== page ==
ASP.NET First Thoughts

I'd announced a few weeks back that I was taking a role as a .NET desktop developer, but I've found that I'm actually going to be doing a good bit of ASP.NET web development as well (w00t!). As such, I've shifted gears a bit and dropped my studies of WPF for ASP.NET, and although I'm certainly not an expert yet, I thought I'd share my first thoughts.

Unlike ColdFusion which is a combined language of CFML tags and CFScript, ASP.NET is broken into ASP pages, and "code-behind" compiled classes created using C#, VB, or any of the other .NET languages. I'm developing ASP.NET with C#, which I find to be a very interesting language in its own right (and deserving of its own post, which will come later), so if there are differences between how things are done with a VB code-behind and a C# one, I'm not aware of them at this point. Being backed by C# and the .NET libraries are a great starting point to a web platform, so I was excited to dig in; so far I find ASP.NET to be a bit of a mixed bag.

Master Pages

One thing I'm liking so far is the concept of a "Master" page, that establishes a wrapper for site content. It functions similarly to a layout in Rails or a file that defined a header and footer and then included the target page in CFML. What I like about how ASP.NET handles this setup is that a single master page can have multiple dynamic content areas, and a single page can define the content for multiple areas in its master page. For example, a master page might look like this:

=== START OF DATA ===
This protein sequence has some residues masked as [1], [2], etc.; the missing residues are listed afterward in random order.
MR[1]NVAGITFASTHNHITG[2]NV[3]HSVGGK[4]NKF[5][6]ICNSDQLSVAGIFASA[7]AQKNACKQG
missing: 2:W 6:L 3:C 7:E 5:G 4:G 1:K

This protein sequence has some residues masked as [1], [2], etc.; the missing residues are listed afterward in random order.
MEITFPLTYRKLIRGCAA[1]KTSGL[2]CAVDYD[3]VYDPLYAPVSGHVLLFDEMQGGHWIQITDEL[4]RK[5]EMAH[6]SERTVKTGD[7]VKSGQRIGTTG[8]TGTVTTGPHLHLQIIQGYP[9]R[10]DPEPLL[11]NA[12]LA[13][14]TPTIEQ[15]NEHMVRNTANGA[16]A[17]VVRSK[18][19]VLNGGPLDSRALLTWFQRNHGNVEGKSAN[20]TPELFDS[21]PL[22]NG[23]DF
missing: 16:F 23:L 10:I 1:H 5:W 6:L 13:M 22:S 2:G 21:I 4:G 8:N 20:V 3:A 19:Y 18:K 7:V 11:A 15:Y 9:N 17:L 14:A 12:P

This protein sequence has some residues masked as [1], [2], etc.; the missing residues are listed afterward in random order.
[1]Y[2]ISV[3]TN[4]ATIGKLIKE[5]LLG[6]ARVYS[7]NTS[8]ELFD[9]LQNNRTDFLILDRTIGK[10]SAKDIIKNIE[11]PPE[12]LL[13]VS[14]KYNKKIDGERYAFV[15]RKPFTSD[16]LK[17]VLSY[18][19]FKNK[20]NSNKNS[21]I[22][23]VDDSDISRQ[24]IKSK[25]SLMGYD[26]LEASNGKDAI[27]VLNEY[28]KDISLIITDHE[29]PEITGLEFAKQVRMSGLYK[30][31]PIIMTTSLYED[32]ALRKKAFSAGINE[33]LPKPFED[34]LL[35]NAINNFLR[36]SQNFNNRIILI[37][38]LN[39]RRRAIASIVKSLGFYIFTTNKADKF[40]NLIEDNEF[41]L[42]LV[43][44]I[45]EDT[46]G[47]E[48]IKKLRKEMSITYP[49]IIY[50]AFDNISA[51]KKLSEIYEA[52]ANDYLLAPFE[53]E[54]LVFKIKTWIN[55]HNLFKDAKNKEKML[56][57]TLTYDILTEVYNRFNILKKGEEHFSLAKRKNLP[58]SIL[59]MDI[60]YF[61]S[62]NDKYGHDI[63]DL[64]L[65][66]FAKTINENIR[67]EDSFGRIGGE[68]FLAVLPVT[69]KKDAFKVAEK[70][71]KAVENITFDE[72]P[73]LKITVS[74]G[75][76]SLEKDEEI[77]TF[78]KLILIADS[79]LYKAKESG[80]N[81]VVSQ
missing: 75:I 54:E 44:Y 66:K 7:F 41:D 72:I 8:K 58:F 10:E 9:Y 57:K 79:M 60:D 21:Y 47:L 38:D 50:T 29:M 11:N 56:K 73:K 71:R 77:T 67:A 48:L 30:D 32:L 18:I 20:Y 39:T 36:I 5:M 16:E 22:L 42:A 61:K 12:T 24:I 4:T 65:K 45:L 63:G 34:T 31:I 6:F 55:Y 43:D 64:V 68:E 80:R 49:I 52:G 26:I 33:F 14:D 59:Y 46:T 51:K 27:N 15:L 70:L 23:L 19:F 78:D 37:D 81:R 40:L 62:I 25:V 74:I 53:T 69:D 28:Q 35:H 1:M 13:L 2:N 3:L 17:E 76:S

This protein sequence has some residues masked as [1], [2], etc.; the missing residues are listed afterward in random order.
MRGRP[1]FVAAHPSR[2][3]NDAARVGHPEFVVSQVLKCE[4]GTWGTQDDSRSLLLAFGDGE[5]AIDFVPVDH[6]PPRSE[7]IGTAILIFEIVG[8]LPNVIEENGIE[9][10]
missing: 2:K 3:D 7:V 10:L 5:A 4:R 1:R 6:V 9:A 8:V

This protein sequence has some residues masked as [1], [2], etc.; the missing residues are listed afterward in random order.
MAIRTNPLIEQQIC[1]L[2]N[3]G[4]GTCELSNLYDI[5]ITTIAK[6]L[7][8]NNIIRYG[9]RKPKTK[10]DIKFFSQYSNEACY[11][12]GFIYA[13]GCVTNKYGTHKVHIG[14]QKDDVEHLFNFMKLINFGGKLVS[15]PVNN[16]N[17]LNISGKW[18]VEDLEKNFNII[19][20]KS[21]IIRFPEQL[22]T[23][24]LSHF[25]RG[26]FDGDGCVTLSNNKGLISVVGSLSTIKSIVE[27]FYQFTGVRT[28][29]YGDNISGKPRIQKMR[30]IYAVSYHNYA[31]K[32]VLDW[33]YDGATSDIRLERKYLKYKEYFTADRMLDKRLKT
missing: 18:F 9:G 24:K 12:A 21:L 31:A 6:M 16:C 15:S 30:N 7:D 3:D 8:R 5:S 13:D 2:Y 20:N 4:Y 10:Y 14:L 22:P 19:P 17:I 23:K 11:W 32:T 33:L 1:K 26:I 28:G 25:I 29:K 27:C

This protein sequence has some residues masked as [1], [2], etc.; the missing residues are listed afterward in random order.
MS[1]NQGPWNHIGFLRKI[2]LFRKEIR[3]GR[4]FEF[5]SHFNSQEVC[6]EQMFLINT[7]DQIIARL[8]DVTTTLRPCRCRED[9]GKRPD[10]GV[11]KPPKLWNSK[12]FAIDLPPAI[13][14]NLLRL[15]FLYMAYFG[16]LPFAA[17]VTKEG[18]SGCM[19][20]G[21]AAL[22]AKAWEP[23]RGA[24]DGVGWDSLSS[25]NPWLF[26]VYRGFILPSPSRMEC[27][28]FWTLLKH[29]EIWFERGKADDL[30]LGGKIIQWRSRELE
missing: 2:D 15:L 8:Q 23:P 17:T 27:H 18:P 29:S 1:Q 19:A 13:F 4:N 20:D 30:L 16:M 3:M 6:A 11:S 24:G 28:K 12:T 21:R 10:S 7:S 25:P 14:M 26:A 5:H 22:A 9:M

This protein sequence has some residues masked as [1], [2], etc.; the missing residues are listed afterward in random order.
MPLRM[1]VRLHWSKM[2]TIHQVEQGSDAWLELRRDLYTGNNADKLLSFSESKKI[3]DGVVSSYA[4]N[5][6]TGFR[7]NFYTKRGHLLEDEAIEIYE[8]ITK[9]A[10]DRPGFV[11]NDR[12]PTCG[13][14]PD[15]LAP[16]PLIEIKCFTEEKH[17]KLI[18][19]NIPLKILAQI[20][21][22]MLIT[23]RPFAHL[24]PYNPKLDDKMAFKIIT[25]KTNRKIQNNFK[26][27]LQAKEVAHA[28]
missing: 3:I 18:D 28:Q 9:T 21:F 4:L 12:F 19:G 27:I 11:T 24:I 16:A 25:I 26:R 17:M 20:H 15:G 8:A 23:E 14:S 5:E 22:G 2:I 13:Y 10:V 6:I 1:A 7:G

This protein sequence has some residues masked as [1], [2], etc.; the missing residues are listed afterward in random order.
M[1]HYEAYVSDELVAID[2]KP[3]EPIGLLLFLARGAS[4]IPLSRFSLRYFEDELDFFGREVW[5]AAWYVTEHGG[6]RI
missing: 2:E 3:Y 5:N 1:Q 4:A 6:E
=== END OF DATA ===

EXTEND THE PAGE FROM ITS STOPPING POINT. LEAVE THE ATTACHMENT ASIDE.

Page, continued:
<%@ Master Language="VB" CodeFile="Site.master.vb" Inherits="Site" %>

<!DOCTYPE html PUBLIC "-//W3C//DTD XHTML 1.0 Transitional//EN" "http://www.w3.org/TR/xhtml1/DTD/xhtml1-transitional.dtd">

<html xmlns="http://www.w3.org/1999/xhtml">
<head runat="server">
<title>Untitled Page</title>
<asp:ContentPlaceHolder id="head" runat="server">
</asp:ContentPlaceHolder>
</head>
<body>
<form id="form1" runat="server">
<div class="main">
<asp:ContentPlaceHolder id="MainContent" runat="server">

</asp:ContentPlaceHolder>
</div>
<div class="LeftColumnContent">
<asp:ContentPlaceHolder id="QuickLoginUI" runat="server">

</asp:ContentPlaceHolder>
<asp:ContentPlaceHolder id="LeftColumnContent" runat="server">

</asp:ContentPlaceHolder>
</div>
</form>
</body>
</html>

And a given page might look like this:

<%@ Page Language="VB" MasterPageFile="~/Site.master" AutoEventWireup="false" CodeFile="Login.aspx.vb" Inherits="Login" Title="Untitled Page" %>

<asp:Content ID="Content1" ContentPlaceHolderID="head" Runat="Server">
</asp:Content>

<asp:Content ID="Content2" ContentPlaceHolderID="MainContent" Runat="Server">
<h2>
Sign In</h2>
<p>
<asp:Login ID="Login1" runat="server" TitleText="">